St Vincent and the Grenadines (“SVG”) is a close group of islands within the West Indies. The major islands from south to north include Union Island, Petit St Vincent, Palm Island, Mayreau, Tobago Cays, Canouan, Mustique, Bequia, and St Vincent. Of course there are a number of smaller islands dotted throughout. One of the attractions of this chain of islands is the ability to sail between islands within a day; the top of St Vincent to the southern end of the Grenadines is only around 50nm with many fine anchorages along the way.
Our entry into SVG was on the east coast of Union Island at the touristy port town of Clifton. Union Island is a mere 9nm north of Carriacou, where we officially checked out of Grenada at the Tyrrell Bay Customs and Immigration office. Clearing into SVG at Union Island is straightforward. Both Customs and Immigration are located at the airport, a short five-minute walk to the north of town. After completing the obligatory arrival form, paying EC$35 per person and having our passports stamped, we were cleared in for one month.
Walking back into town leaving our dinghy at the Anchorage Yacht Club dock, I withdraw Eastern Carribbean Dollars from the local bank, then bought some veggies and fruit from the town market, fresh bread and coconut cake from the bakery, plus some frozen chicken and pork from one of many supermarkets. It’s very touristy here and there’s plenty of eateries plus souvenir stores selling t-shirts, sarongs and other trinkets for tourists to spend their money on.
Clifton Harbour is protected by coral reef. Navigable water encircles Roundabout Reef located in the middle of the Harbour, and much of the area taken up with moorings, which the local boat boys will help you with if needed. But for those like us that prefer to anchor, there’s room outside the moorings for dropping the hook.
Despite the 20knot winds that blew steadily from the north-east, the anchorage was fairly well protected from bouncy seas. Taking advantage of the breezy conditions were a number of kite-surfers. Obviously they knew how to fly the kite otherwise we may have had a few of them snagged in our rigging. One guy with a big white grin came awfully close to us, riding his board high above our bow, even closer when he knew I was photographing him!
After a breezy night on anchor at Clifton tucked behind the reef, we had a lovely, albeit short, sail north to the Tobago Cays. Anchored in 5m between the small islets of Petit Ramea and Petit Bateau we dinghied through the cut to Baradal Island and the popular turtle conservation zone. I have to say although the Tobago Cays is extremely photogenic, underwater is a little underwhelming; I saw a few fish, one turtle and a crumbling white reef resembling an underwater moonscape. We didn’t scuba dive outside the outer reef so I can’t comment on the quality of diving there.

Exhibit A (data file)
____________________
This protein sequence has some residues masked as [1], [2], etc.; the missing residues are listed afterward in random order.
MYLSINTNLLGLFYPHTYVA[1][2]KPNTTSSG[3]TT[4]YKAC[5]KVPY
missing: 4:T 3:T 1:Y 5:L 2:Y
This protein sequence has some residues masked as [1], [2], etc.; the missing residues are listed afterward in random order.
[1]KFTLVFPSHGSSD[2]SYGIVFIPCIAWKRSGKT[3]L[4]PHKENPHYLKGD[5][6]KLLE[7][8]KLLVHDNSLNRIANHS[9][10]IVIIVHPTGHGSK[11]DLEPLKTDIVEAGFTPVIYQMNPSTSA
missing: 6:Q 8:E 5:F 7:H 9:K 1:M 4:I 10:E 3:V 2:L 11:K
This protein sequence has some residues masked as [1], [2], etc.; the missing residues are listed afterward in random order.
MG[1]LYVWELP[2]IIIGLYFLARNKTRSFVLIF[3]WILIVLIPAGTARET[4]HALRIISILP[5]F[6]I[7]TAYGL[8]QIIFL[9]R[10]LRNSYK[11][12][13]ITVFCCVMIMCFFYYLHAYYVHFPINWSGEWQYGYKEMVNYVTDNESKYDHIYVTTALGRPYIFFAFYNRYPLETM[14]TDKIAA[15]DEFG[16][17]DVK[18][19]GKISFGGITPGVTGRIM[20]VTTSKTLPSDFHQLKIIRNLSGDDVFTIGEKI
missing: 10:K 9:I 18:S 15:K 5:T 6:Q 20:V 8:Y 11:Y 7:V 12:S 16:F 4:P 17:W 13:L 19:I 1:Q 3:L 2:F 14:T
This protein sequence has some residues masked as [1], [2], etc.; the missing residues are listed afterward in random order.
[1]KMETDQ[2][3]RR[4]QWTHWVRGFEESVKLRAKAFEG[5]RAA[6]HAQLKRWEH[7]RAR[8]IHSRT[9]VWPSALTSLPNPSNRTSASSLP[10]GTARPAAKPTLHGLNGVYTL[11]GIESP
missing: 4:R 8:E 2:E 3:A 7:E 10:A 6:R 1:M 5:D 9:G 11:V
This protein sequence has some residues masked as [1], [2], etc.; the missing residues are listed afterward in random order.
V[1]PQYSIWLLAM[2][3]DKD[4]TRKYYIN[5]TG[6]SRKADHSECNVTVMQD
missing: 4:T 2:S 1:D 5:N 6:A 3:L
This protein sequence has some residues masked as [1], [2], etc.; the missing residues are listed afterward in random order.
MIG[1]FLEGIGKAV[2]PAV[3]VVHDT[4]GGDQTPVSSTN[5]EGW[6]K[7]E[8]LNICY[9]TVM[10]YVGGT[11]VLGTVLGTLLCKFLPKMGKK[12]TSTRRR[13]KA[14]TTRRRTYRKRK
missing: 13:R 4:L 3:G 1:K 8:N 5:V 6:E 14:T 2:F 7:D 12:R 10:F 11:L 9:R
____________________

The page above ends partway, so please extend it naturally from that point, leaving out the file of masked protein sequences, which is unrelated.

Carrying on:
SVG is a playground for charter yachts and apparently we are fortunate to arrive just before high season when the number of yachts increase tenfold. At Tobago Cays we anchored with around ten boats, but boat boy ‘Sydney’ (actually he’s older than us!) told us that in peak season (Jan-Mar), there can be hundreds of yachts here. Glad we came now!
Now here’s an amusing situation. After returning to our boat after snorkeling, a couple of small dilapidated yachts sailed into the bay, weaving their way between the charter catamarans. One, with a crew of French blokes, had a rust-stained hull, decaying sails and frayed cloth sheet blowing in the wind from the stern. The other, with its black hull, nasty topsides and rust colored foresail, had a one meter high stuffed fluffy pink unicorn strapped to the bow! This vessel’s crew was a dog, plus five scantily clad French women! Before we knew it, the bare-breasted young women dropped their anchor right on top of ours. Their transom was only metres from our bow! In French and broken English they innocently explained they had no engine therefore no choice but to anchor there, all the while smiling cutely and shrugging shoulders revealing carefree armpit hair. Wayne was up at the bow in a flash! I’ve never seen him so pleased to have another yacht anchor on top of ours! As luck would have it, my Olympus Tough camera died only one hour before otherwise I’d have some ripper photos! (Relying on my iPhone now for pics).